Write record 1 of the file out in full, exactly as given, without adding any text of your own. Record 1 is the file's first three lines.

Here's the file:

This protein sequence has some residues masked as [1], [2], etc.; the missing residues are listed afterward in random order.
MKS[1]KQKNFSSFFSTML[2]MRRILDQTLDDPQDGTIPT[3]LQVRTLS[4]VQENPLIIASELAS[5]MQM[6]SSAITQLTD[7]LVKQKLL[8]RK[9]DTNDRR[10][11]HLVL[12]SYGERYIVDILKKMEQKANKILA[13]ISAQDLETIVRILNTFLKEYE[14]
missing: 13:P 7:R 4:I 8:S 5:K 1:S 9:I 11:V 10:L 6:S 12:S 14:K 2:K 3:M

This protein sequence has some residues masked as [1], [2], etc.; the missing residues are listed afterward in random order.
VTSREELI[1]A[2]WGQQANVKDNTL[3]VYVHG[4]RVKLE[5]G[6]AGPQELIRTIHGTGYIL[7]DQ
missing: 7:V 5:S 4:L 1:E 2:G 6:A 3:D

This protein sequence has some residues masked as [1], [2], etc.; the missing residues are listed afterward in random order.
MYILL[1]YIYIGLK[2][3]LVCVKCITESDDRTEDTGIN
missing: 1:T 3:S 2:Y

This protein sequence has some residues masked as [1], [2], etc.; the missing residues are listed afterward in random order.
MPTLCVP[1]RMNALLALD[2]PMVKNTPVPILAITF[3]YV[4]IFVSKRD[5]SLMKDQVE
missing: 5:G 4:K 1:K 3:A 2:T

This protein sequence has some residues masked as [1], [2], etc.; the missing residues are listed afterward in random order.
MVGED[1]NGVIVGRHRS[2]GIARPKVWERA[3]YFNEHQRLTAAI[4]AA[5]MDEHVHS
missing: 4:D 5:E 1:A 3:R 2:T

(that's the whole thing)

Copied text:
This protein sequence has some residues masked as [1], [2], etc.; the missing residues are listed afterward in random order.
MKS[1]KQKNFSSFFSTML[2]MRRILDQTLDDPQDGTIPT[3]LQVRTLS[4]VQENPLIIASELAS[5]MQM[6]SSAITQLTD[7]LVKQKLL[8]RK[9]DTNDRR[10][11]HLVL[12]SYGERYIVDILKKMEQKANKILA[13]ISAQDLETIVRILNTFLKEYE[14]
missing: 13:P 7:R 4:I 8:S 5:K 1:S 9:I 11:V 10:L 6:S 12:S 14:K 2:K 3:M